Terrick Terrick National Park, nestled in the northern plains of Victoria, is a conservation oasis preserving one of the last remnants of native grassland and Box-Ironbark forests in the region. This park is a sanctuary for endangered flora and fauna, offering a glimpse into the landscape as it once was. The striking granite outcrops, including Mount Terrick Terrick, provide panoramic views of the surrounding plains and are a highlight for visitors.

The park’s grasslands bloom with wildflowers in spring, creating a vibrant tapestry of color that attracts a variety of birdlife, including the rare Plains-wanderer. The peaceful environment makes it an ideal spot for picnicking, birdwatching, and enjoying the tranquility of nature.

Terrick Terrick National Park is a testament to the beauty and importance of preserving natural habitats. It’s a place where visitors can appreciate the delicate balance of ecosystems and the value of conservation efforts in protecting Victoria’s natural heritage.

  • Best Time to Visit: Spring (September to November) for wildflowers and birdwatching.
  • Known For: Native grasslands, Box-Ironbark forests, and granite outcrops.
  • Distance and Travel Time from CBD: Information not available in the search results.
  • Google Map Link: https://maps.app.goo.gl/fMfSJ9g2ayn4DzXh7

9. French Island National Park

French Island National Park, located in the heart of Western Port Bay, is an unspoiled haven of natural beauty and tranquility. Accessible only by ferry, this island offers a unique escape from the mainland, with over 60% of its area declared a National Park. The park is a haven for wildlife, particularly known for its thriving koala population and diverse birdlife, making it a paradise for nature enthusiasts.

The island’s landscape is a mix of mangroves, saltmarshes, and eucalypt woodlands, crisscrossed by walking and cycling tracks that invite exploration. The absence of cars enhances the sense of isolation and connection with nature, allowing visitors to truly unwind and immerse themselves in the peaceful surroundings.

French Island National Park is a place where time slows down, and the natural world takes center stage. It’s an ideal destination for those seeking adventure, solitude, or simply a chance to reconnect with nature in one of Victoria’s most unique and secluded settings.

  • Best Time to Visit: Year-round, with each season offering different experiences.
  • Known For: Koala population, birdwatching, and unspoiled natural environment.
  • Distance and Travel Time from CBD: Accessible by ferry from Stony Point on the Mornington Peninsula; total travel time varies.
  • Google Map Link: https://maps.app.goo.gl/GxgpHMbEX6Hriyeq6

10. Grampians National Park (Gariwerd)

The Grampians National Park, affectionately known as Gariwerd by the Traditional Owners, is a majestic canvas where Mother Nature has gone wild with her palette. Towering sandstone mountains rise dramatically from the earth, while waterfalls cascade into serene pools below. It’s a place where adventure whispers on the wind, calling you to explore its rugged landscapes and ancient rock art that tells the stories of the land’s original custodians.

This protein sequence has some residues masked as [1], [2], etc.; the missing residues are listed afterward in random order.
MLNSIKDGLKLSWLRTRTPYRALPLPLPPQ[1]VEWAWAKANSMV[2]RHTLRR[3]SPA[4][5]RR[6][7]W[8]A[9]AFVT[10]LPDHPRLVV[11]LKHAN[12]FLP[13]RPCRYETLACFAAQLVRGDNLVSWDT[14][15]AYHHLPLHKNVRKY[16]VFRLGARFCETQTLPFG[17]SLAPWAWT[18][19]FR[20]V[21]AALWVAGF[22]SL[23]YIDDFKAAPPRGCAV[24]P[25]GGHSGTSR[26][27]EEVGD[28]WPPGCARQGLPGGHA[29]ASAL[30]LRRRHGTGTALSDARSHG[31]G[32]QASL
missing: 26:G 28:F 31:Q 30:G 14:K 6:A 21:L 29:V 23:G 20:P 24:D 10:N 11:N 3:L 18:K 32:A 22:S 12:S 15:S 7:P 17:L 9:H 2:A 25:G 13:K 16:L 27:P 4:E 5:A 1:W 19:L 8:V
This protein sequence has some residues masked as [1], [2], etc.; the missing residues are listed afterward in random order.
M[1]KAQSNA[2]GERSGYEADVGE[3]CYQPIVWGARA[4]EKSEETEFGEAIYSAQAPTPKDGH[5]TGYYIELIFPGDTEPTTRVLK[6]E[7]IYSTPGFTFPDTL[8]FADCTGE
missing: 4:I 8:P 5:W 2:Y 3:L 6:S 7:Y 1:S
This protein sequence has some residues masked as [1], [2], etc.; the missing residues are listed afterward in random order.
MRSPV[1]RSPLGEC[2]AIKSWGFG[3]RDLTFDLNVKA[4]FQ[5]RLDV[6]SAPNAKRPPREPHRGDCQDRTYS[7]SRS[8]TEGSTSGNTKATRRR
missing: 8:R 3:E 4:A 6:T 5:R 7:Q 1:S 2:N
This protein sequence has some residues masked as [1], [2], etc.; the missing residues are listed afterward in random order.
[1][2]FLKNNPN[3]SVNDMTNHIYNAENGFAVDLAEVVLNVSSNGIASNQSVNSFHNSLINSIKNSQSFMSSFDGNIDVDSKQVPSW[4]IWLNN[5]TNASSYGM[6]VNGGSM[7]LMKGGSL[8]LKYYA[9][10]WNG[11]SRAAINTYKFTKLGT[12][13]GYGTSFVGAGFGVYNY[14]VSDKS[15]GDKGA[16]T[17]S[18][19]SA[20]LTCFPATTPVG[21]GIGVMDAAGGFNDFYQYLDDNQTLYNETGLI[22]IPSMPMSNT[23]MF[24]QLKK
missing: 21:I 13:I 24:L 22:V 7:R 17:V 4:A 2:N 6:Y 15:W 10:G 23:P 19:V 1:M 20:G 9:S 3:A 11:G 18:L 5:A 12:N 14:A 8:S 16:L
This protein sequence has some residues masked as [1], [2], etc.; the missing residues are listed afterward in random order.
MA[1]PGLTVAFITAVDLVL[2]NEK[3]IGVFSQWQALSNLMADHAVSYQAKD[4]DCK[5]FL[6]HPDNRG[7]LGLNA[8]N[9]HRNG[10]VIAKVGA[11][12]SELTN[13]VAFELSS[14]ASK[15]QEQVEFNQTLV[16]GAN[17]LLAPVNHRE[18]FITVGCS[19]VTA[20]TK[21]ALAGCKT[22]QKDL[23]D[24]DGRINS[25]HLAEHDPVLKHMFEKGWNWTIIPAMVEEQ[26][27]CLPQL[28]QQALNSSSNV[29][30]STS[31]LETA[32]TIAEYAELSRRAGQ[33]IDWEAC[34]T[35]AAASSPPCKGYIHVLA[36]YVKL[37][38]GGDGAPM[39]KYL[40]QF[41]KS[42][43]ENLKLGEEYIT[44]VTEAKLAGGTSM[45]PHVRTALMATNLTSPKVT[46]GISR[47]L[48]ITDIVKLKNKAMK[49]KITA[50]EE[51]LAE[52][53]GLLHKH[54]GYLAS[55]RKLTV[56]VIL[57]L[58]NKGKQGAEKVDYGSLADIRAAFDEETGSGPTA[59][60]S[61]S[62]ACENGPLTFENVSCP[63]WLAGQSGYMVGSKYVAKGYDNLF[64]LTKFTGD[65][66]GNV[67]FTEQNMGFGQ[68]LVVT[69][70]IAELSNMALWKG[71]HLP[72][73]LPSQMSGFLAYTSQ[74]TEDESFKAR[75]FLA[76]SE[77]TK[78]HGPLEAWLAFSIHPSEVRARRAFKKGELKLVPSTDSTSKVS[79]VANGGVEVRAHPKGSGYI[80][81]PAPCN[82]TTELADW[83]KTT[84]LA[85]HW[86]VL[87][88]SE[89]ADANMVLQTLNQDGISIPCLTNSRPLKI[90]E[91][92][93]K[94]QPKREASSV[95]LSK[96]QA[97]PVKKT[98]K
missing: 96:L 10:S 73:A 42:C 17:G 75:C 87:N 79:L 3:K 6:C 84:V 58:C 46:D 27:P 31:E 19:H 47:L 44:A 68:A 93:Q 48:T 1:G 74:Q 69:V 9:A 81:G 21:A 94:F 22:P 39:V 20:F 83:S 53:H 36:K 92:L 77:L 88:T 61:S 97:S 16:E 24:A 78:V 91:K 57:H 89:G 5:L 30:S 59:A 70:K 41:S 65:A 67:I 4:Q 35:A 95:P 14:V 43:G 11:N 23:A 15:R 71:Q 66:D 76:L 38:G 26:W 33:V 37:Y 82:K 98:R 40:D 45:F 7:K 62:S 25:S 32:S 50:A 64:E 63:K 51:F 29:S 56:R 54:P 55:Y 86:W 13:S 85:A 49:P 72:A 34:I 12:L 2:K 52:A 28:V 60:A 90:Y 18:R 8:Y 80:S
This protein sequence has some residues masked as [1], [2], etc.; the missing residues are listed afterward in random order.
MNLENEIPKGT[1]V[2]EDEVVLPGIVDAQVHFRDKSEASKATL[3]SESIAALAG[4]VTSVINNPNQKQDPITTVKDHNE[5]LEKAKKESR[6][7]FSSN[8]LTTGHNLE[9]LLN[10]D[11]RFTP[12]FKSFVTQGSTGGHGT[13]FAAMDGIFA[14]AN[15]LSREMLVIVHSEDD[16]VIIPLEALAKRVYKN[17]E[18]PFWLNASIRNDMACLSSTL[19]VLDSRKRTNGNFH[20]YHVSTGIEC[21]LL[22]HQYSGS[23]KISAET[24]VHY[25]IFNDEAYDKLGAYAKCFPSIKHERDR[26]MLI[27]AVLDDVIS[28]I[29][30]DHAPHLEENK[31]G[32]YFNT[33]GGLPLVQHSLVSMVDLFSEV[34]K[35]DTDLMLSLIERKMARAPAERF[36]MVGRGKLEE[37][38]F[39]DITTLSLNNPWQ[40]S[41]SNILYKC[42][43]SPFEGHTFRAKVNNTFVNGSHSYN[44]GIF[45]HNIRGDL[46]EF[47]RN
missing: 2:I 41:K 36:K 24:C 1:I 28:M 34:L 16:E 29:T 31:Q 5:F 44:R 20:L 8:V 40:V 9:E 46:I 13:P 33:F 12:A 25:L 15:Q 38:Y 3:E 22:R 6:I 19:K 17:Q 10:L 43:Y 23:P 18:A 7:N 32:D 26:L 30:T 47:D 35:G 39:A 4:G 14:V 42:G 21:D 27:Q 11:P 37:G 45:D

As you trek through the park, you’ll be greeted by wildflowers that splash color across the terrain and wildlife that roams free. The Grampians is not just a park; it’s a spiritual experience, a place where you can climb to the peaks for awe-inspiring views or find tranquility in the gentle rustle of eucalyptus leaves. Whether you’re a hardcore hiker or a leisurely walker, the Grampians has a trail that will speak to your soul.

And when the day is done, the park transforms into an amphitheater of stars. Camping under the vast Australian sky, you’ll find yourself pondering life’s big questions or simply being in the moment, surrounded by the park’s majestic beauty. It’s an escape that will leave you feeling rejuvenated and connected to the earth in a way that only the Grampians can offer.

  • Best Time to Visit: Autumn (March to May) and Spring (September to November) for mild weather and wildflowers.
  • Known For: Stunning sandstone mountain ranges, wildflowers, and Indigenous rock art sites.
  • Distance and Travel Time from CBD: Approximately 258km (160mi), around 3 hours drive from Melbourne CBD.
  • Google Map Link: https://maps.app.goo.gl/K4uwmhPGGrF8bGct5

11. Wilsons Promontory National Park

Wilsons Promontory National Park, or “The Prom” as it’s fondly called, is a treasure trove of natural wonders at the southernmost tip of mainland Australia. Here, the ocean meets the land in a spectacular display of granite mountains, lush rainforests, and some of the most pristine beaches you’ll ever set foot on. It’s a place where you can feel the sand between your toes, watch emus strut across the landscape, and maybe even spot a whale breaching off the coast.

The Prom is an outdoor enthusiast’s paradise, offering a smorgasbord of activities from snorkeling in crystal-clear waters to embarking on overnight hikes that promise breathtaking views. It’s a place where each turn on the trail is a new discovery, and the only traffic jams are caused by curious kangaroos crossing your path.

As the sun sets, the park becomes a symphony of nocturnal sounds, from the call of the Powerful Owl to the rustling of wombats foraging in the underbrush. Camping here is an experience that connects you with nature and leaves you with stories that you’ll be itching to share.

  • Best Time to Visit: Spring (September to November) and Autumn (March to May) for warm weather and fewer crowds.
  • Known For: Pristine beaches, abundant wildlife, and the southernmost point of mainland Australia.
  • Distance and Travel Time from CBD: About 225km, roughly 3 hours drive from Melbourne CBD.
  • Google Map Link: https://maps.app.goo.gl/drm6wDB4fNuM7SHN9

12. Great Otway National Park